Not to mention, CCGs only account for a small fraction of NFTs that flippers are able to profit off of. Out of the top ten NFT dapps, only two are CCGs. CCG arbitrageurs and investors can thus have diverse portfolios and hedge their risks as they can venture beyond CCGs and into other types of digitally native collectibles.
An additional benefit of NFT CCG cards compared to physical cards is that card condition is no longer a factor for asset depreciation. Unlike physical cards, NFTs cannot be bent, burned, or broken. As a result, NFT flippers do not have to worry about the conditions of their assets.
On the flipside (no pun intended), like physical cards, NFTs can still be lost or stolen if owners lose access to their wallets. Therefore, best practices for asset management (ex. distributing your NFTs across multiple wallets) and wallet security (ex. using cold wallets) are crucial for successful NFT flipping.
2. More Markets
Improved asset discovery is another major benefit of building CCGs on blockchains as flippers can easily find cards. Due to NFTs being digitally native, their marketplaces are also digital. Card flippers now have an easier time finding items to flip as they no longer have to go through massive piles of cards in people’s yard sales. Instead, NFT marketplaces are searchable on the internet and can be easily parsed. Players can also easily spin up marketplaces for new CCGs using decentralized exchange protocols like 0x to earn trading fees and contribute to their CCG’s network of marketplaces. Cryptomarkets are on 24/7 unlike your local brick and mortar card stores.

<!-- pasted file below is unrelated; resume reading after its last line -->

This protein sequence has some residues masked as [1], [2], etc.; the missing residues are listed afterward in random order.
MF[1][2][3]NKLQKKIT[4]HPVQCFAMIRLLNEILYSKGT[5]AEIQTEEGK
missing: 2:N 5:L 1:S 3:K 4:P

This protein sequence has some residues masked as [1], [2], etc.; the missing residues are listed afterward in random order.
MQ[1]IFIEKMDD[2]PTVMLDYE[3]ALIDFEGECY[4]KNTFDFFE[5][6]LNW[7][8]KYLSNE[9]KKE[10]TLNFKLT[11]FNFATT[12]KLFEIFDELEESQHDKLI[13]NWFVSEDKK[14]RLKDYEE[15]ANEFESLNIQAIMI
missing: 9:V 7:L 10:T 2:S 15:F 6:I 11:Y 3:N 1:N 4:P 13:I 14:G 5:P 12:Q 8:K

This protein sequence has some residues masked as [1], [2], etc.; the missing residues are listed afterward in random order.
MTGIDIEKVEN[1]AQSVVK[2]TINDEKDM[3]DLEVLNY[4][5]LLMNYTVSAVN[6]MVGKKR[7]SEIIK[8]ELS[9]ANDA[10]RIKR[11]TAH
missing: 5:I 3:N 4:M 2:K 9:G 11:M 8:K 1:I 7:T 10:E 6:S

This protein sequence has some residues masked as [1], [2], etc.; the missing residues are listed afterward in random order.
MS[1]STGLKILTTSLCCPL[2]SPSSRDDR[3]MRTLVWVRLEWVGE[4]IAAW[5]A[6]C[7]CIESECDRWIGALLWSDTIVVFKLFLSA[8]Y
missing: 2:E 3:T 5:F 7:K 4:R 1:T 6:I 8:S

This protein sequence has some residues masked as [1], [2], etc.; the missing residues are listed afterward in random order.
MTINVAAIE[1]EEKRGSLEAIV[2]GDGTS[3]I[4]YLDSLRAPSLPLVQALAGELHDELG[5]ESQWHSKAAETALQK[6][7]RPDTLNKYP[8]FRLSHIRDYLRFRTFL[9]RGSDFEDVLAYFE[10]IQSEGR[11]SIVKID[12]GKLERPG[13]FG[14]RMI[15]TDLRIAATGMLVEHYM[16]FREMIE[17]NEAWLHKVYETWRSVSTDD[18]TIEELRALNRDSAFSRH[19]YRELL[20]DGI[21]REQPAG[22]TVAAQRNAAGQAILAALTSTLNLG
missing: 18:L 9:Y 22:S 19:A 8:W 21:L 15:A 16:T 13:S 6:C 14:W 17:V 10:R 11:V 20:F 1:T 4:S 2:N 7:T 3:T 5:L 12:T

Savvy NFT flippers can even code bots that filter online marketplaces to find all available listings and automatically purchase items that they deem underpriced. Now, the arbitrageurs can facilitate trades across jurisdictions (more likely to have price differences), and investors can easily obtain diamonds in markets that were previously geographically unavailable to them. This enhances market efficiency and brings greater margins to card flippers.
However, this improved efficiency may lead to a decreased number of flippers as assets get concentrated to flippers who can build the most effective flipping bots. While it will increase the overall earnings for the best flippers as they make large numbers of trades, it also will likely increase the barrier of entry for people interested in flipping NFTs. During the CryptoKitties mania, many of the most successful kitty flippers used this exact strategy to extract large profits. Nevertheless, it is possible for new strategies to emerge that can beat out trading bots in the future.
3. More Liquidity
The greatest benefit of blockchain based CCGs is increased card liquidity. As NFTs are digitally native, there is lower friction in asset trading. Card flippers no longer have the financial costs of shipping fees and card maintenance, and they can bypass the time costs of filtering through, valuing, and mailing the cards. They only have to pay a transaction to the marketplace and a gas fee to the network, and can use tools that automatically tells them their assets’ market prices.